Quite recently by happenstance I picked up the Stabroek News edition of Monday, January 26, 2009, realizing that I hadn’t seen one before. I began browsing through it and came across a rather intriguing and bitter letter: ‘The story of Michael Jules aka Porridge man’ by Barrington Braithwaite. I feel that a story like this in times like these needs to be retold for the benefit of those who might have missed it, as I had.
Braithwaite’s account of what transpired in 1990 and how ‘Porridge man’ met his death was most frightening and sent shivers up my skin − even now. Because according to Braithwaite – and I am in agreement with him – where the Guyana Police force from 1990 to now is concerned, it is only the frame which has been changed, not the picture. He states, “…the system had captured troubled, unbalanced personalities, and created soulless mass murderers out of them.” Barrington Braithwaite in graphic form told us policeman Leon Fraser and his four squaddies visited Porridge man. Fraser and his squaddies, according to the story, were just a bunch of ruthless criminals in police uniform ‘on the take’ who indulged in extortion, no different from the people they executed. After Fraser shot Porridge man in the back of the head while in a kneeling position in front of his reputed wife with the 5 children outside, he took a bag containing money, jewellery and ganja; the others stripped his wife of the gold jingles she was wearing and took a gold chain belonging to one of the children. Isn’t this the same thing that is reported about criminals who enter homes to kill and rob? Exactly! No wonder there is so much hatred. This land is ‘bleeding with hate’ for the many wrongs of yesterday.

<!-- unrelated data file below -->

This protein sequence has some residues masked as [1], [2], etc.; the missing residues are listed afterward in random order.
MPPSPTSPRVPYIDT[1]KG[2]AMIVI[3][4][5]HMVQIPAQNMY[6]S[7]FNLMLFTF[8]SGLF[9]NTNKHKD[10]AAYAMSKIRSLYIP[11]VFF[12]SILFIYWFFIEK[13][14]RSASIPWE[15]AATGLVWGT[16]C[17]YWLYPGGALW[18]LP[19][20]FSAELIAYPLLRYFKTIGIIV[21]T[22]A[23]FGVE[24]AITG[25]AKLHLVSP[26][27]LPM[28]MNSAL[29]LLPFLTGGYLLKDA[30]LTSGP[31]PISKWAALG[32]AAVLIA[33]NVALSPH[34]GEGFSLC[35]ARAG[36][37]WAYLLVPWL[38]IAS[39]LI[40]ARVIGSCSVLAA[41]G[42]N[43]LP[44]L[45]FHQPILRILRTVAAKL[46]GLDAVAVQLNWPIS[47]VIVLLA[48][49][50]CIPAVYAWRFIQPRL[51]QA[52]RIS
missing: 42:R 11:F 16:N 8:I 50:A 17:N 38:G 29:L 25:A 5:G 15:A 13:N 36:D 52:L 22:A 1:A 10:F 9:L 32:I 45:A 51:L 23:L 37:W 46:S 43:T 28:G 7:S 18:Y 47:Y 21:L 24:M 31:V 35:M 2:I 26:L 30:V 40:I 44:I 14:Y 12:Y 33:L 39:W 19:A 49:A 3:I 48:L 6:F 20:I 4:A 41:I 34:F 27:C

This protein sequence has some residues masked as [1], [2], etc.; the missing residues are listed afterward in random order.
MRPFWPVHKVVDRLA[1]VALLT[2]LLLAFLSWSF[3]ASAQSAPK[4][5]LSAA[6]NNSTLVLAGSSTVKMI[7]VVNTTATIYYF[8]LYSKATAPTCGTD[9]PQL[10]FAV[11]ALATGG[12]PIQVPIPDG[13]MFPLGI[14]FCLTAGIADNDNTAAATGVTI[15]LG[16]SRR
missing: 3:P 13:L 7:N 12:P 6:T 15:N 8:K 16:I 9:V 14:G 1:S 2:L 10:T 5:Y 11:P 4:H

Braithwaite further told us about a conversation with Fraser, who admitted executing criminals on the jetty (seawall) after a senior officer told him “they were disposable.” Then finally says Braithwaite, “This is only the tip of the iceberg from what I learnt later about the disturbed personalities and troubled backgrounds of some members of those police groups.”
What is also a sick revelation was that within one year of the incident, Fraser and the four, along with other rogue cops were thrown out the GPF but were taken back in when the PPP came into office in 1992, and were even rewarded; some were promoted and are still serving!
Mr Editor, my mind is still reeling from this letter; why are stories like these left to fade out? What of all our concerned and decent people, all the organizations, political parties for democracy, human rights, morality, domestic violence and child abuse? What of all the respected and upright members of the judiciary, the interpreters of the law, isn’t there a single one to speak out to follow through, my God! Stories like these in other countries make books, movies and win awards.
This was certainly one to cling to, or have we seen so many that we have now become indifferent? No wonder from Monica Reece to now there have been so many ‘unsolved murder mysteries’ and endless other criminal cover-ups. But we must understand that when Barrington Braithwaite writes with Lindo Creek killings in mind, “public confidence in the justice administered under this political authority has been erased,” he has echoed the voices of all sections of the poor and dispossessed who are fully aware that the GPF does not work in their interest.